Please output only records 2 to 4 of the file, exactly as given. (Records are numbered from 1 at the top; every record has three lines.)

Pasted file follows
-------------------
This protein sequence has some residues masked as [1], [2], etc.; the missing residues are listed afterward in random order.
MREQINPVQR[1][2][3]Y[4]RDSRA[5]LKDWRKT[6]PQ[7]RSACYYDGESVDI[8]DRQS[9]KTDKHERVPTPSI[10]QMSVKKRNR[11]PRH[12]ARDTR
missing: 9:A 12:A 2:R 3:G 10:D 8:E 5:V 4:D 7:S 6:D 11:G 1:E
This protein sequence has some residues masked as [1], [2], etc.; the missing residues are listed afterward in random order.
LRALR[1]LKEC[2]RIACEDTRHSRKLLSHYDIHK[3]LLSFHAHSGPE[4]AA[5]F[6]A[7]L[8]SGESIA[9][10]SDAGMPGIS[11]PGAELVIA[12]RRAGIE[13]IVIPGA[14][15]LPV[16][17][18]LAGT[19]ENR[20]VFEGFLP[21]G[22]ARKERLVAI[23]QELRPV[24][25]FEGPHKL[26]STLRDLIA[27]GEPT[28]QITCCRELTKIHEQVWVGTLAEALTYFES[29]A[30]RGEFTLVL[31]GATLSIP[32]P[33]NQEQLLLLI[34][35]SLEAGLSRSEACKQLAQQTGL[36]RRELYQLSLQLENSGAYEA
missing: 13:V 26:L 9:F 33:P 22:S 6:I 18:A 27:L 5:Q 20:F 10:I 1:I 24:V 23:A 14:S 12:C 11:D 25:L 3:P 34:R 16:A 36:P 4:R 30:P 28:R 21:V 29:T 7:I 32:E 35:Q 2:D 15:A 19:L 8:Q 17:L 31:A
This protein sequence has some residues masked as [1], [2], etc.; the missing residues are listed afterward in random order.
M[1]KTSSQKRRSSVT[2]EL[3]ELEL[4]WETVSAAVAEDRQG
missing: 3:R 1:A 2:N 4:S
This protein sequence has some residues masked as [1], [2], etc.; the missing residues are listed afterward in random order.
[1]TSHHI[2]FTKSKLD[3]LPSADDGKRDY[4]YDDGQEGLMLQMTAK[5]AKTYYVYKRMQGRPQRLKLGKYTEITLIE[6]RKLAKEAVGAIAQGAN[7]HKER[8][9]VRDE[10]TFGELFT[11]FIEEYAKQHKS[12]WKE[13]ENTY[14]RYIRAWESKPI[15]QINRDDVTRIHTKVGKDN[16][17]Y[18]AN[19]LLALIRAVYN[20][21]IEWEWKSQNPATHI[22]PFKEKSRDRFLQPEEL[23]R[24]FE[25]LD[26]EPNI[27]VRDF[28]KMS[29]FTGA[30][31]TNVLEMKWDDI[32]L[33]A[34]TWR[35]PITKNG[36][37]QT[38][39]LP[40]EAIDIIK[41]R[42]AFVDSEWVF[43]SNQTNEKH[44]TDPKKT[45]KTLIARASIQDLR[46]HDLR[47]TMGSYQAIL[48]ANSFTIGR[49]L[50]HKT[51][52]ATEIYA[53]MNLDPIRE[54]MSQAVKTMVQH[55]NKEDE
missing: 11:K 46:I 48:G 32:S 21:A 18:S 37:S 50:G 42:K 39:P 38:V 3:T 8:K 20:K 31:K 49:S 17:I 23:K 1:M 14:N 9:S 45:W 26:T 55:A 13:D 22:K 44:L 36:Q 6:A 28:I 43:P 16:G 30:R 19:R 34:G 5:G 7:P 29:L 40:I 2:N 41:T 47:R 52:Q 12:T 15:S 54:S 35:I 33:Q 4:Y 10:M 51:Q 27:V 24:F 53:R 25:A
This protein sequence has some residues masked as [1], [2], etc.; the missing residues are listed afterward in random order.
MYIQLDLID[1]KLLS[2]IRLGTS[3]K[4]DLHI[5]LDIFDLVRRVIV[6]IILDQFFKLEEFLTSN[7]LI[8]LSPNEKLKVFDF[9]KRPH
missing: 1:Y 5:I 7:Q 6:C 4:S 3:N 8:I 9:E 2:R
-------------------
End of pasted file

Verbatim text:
This protein sequence has some residues masked as [1], [2], etc.; the missing residues are listed afterward in random order.
LRALR[1]LKEC[2]RIACEDTRHSRKLLSHYDIHK[3]LLSFHAHSGPE[4]AA[5]F[6]A[7]L[8]SGESIA[9][10]SDAGMPGIS[11]PGAELVIA[12]RRAGIE[13]IVIPGA[14][15]LPV[16][17][18]LAGT[19]ENR[20]VFEGFLP[21]G[22]ARKERLVAI[23]QELRPV[24][25]FEGPHKL[26]STLRDLIA[27]GEPT[28]QITCCRELTKIHEQVWVGTLAEALTYFES[29]A[30]RGEFTLVL[31]GATLSIP[32]P[33]NQEQLLLLI[34][35]SLEAGLSRSEACKQLAQQTGL[36]RRELYQLSLQLENSGAYEA
missing: 13:V 26:L 9:F 33:P 22:S 6:I 18:A 27:L 5:Q 20:F 10:I 1:I 24:V 23:A 14:S 12:C 11:D 25:L 3:P 34:R 16:A 36:P 4:R 30:P 28:R 21:V 29:T 7:I 32:E 35:Q 2:D 15:A 19:L 8:Q 17:L 31:A
This protein sequence has some residues masked as [1], [2], etc.; the missing residues are listed afterward in random order.
M[1]KTSSQKRRSSVT[2]EL[3]ELEL[4]WETVSAAVAEDRQG
missing: 3:R 1:A 2:N 4:S
This protein sequence has some residues masked as [1], [2], etc.; the missing residues are listed afterward in random order.
[1]TSHHI[2]FTKSKLD[3]LPSADDGKRDY[4]YDDGQEGLMLQMTAK[5]AKTYYVYKRMQGRPQRLKLGKYTEITLIE[6]RKLAKEAVGAIAQGAN[7]HKER[8][9]VRDE[10]TFGELFT[11]FIEEYAKQHKS[12]WKE[13]ENTY[14]RYIRAWESKPI[15]QINRDDVTRIHTKVGKDN[16][17]Y[18]AN[19]LLALIRAVYN[20][21]IEWEWKSQNPATHI[22]PFKEKSRDRFLQPEEL[23]R[24]FE[25]LD[26]EPNI[27]VRDF[28]KMS[29]FTGA[30][31]TNVLEMKWDDI[32]L[33]A[34]TWR[35]PITKNG[36][37]QT[38][39]LP[40]EAIDIIK[41]R[42]AFVDSEWVF[43]SNQTNEKH[44]TDPKKT[45]KTLIARASIQDLR[46]HDLR[47]TMGSYQAIL[48]ANSFTIGR[49]L[50]HKT[51][52]ATEIYA[53]MNLDPIRE[54]MSQAVKTMVQH[55]NKEDE
missing: 11:K 46:I 48:G 32:S 21:A 18:S 37:S 50:G 42:K 39:P 38:V 3:T 8:K 20:K 31:K 49:S 17:I 23:K 1:M 14:N 9:S 45:W 26:T 55:A 13:D 22:K 44:L 36:Q 6:A 28:I 43:P 16:G 30:R 19:R 34:G 5:G 7:P 29:L 40:I 2:N 41:T 47:R 52:Q 12:T 15:S 54:S 35:I 33:Q 4:Y 10:M 51:Q 27:V 24:F 53:R 25:A